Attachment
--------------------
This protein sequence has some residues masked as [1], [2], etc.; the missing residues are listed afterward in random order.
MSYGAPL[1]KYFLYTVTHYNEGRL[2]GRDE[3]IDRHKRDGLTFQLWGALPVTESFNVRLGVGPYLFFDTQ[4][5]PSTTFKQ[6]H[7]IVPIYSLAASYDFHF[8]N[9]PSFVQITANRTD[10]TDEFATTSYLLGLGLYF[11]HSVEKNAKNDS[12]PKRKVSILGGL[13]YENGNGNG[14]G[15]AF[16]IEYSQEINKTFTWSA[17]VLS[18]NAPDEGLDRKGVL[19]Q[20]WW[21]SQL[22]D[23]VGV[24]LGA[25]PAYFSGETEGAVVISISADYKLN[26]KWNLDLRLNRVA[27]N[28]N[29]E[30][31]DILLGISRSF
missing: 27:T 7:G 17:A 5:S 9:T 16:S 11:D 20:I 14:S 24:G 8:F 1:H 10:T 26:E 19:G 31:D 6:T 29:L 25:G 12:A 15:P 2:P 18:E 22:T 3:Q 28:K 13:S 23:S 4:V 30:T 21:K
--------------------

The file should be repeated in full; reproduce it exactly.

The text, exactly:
This protein sequence has some residues masked as [1], [2], etc.; the missing residues are listed afterward in random order.
MSYGAPL[1]KYFLYTVTHYNEGRL[2]GRDE[3]IDRHKRDGLTFQLWGALPVTESFNVRLGVGPYLFFDTQ[4][5]PSTTFKQ[6]H[7]IVPIYSLAASYDFHF[8]N[9]PSFVQITANRTD[10]TDEFATTSYLLGLGLYF[11]HSVEKNAKNDS[12]PKRKVSILGGL[13]YENGNGNG[14]G[15]AF[16]IEYSQEINKTFTWSA[17]VLS[18]NAPDEGLDRKGVL[19]Q[20]WW[21]SQL[22]D[23]VGV[24]LGA[25]PAYFSGETEGAVVISISADYKLN[26]KWNLDLRLNRVA[27]N[28]N[29]E[30][31]DILLGISRSF
missing: 27:T 7:G 17:A 5:S 9:T 16:S 11:D 20:I 14:S 24:G 8:F 1:H 10:T 26:E 19:G 31:D 6:T 29:L 25:G 12:A 15:P 2:P 18:E 22:T 3:Q 28:K 13:S 23:S 4:V 30:T 21:K